The many-worlds interpretation is an interpretation of quantum mechanics that asserts the objective reality of the universal wavefunction and denies the actuality of wavefunction collapse. Many-worlds implies that all possible alternate histories and futures are real, each representing an actual "world" (or "universe").
The de Broglie–Bohm theory, also known as the pilot wave theory, Bohmian mechanics, Bohm's interpretation, and the causal interpretation, is an interpretation of quantum mechanics. In addition to a wavefunction on the space of all possible configurations, it also postulates an actual configuration that exists even when unobserved.
The transactional interpretation of quantum mechanics (TIQM) by John G. Cramer is an interpretation of quantum mechanics inspired by the Wheeler–Feynman absorber theory. It describes the collapse of the wave function as resulting from a time-symmetric transaction between a possibility wave from the source to the receiver (the wave function) and a possibility wave from the receiver to source (the complex conjugate of the wave function). Since the possibility wave is collapsed by interaction with the receiver, consciousness plays no role in the theory, eliminating Schrödinger's cat paradox.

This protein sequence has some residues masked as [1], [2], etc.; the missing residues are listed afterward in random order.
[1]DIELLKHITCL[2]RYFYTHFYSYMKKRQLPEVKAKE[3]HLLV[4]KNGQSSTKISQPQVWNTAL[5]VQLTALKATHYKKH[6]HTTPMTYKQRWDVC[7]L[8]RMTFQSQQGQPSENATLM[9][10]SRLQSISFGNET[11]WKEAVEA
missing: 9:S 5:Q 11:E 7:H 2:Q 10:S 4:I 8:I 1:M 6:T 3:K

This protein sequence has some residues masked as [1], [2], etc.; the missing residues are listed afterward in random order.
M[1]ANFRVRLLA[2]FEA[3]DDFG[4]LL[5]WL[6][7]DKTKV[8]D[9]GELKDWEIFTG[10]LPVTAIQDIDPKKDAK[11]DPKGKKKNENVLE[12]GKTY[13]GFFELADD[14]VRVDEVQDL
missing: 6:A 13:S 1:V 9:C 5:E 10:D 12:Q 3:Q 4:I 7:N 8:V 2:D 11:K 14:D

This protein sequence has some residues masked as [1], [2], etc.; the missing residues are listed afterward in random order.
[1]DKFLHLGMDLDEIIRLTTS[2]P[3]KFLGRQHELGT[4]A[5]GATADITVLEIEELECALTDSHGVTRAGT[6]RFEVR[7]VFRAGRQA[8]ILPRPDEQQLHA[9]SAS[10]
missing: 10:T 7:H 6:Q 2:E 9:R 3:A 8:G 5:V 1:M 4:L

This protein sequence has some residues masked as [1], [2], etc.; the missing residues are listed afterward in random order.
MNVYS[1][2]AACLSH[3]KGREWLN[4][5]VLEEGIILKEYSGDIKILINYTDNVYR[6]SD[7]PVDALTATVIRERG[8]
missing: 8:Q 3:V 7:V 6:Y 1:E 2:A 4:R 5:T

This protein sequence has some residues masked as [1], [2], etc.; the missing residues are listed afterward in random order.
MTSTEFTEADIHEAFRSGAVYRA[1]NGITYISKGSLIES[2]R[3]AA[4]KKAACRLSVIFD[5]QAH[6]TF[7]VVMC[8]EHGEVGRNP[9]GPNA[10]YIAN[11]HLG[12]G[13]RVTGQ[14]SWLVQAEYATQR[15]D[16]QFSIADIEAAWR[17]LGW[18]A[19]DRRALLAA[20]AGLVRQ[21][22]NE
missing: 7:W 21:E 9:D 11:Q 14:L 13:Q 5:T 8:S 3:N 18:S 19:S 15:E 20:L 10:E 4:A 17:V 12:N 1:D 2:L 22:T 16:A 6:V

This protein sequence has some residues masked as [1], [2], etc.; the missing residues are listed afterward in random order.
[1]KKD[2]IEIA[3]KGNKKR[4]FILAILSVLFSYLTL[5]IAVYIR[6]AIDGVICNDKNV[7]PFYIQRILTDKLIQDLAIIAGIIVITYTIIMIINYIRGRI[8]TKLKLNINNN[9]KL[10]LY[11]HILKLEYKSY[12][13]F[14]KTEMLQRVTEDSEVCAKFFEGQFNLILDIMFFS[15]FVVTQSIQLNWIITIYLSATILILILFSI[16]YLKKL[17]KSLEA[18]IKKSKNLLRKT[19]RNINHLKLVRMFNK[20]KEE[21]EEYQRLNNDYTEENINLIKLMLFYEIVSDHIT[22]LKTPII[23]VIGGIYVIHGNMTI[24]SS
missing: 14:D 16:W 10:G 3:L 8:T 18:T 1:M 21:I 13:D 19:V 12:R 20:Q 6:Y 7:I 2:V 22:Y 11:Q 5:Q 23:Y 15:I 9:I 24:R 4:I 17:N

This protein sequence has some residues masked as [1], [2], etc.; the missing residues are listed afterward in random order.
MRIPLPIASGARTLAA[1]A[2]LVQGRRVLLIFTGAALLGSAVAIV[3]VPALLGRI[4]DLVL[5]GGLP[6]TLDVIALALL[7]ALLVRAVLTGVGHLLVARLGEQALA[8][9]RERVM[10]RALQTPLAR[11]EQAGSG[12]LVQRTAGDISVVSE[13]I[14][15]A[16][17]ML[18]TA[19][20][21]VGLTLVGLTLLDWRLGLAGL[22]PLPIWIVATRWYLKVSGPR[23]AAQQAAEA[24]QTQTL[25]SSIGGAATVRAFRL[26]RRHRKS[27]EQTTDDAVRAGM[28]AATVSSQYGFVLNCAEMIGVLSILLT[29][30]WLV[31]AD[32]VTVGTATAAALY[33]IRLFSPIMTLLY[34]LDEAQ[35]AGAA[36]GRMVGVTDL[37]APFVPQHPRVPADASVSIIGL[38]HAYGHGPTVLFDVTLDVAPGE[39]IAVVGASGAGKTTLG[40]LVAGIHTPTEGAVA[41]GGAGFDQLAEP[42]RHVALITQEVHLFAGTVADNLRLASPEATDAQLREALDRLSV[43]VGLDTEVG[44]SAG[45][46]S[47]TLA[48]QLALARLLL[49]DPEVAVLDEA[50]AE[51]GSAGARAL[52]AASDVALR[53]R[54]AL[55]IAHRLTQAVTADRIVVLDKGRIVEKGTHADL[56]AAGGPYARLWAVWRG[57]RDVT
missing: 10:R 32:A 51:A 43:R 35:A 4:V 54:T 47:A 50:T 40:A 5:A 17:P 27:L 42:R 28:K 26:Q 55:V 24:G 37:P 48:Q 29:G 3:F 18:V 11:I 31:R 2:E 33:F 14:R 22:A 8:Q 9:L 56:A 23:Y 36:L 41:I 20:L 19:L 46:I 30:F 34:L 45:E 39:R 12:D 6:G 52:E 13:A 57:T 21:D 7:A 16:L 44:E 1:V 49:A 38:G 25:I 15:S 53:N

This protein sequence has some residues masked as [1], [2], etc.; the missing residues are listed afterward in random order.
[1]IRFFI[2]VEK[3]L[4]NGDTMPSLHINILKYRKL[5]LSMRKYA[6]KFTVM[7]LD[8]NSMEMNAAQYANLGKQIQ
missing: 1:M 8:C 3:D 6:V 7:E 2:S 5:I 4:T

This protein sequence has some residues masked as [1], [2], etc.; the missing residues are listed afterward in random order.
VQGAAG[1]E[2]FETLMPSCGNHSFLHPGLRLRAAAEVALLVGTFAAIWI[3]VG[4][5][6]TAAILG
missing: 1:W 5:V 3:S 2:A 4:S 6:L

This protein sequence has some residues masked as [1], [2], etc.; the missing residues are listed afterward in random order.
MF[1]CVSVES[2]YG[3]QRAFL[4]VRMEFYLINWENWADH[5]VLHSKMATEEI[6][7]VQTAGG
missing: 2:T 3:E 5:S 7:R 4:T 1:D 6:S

This interpretation of quantum mechanics is based on a consistency criterion that then allows probabilities to be assigned to various alternative histories of a system such that the probabilities for each history obey the rules of classical probability while being consistent with the Schrödinger equation. In contrast to some interpretations of quantum mechanics, particularly the Copenhagen interpretation, the framework does not include "wavefunction collapse" as a relevant description of any physical process, and emphasizes that measurement theory is not a fundamental ingredient of quantum mechanics.
Suggests that quantum gravity makes for fundamental limitations on the accuracy of clocks, which imply a type of decoherence.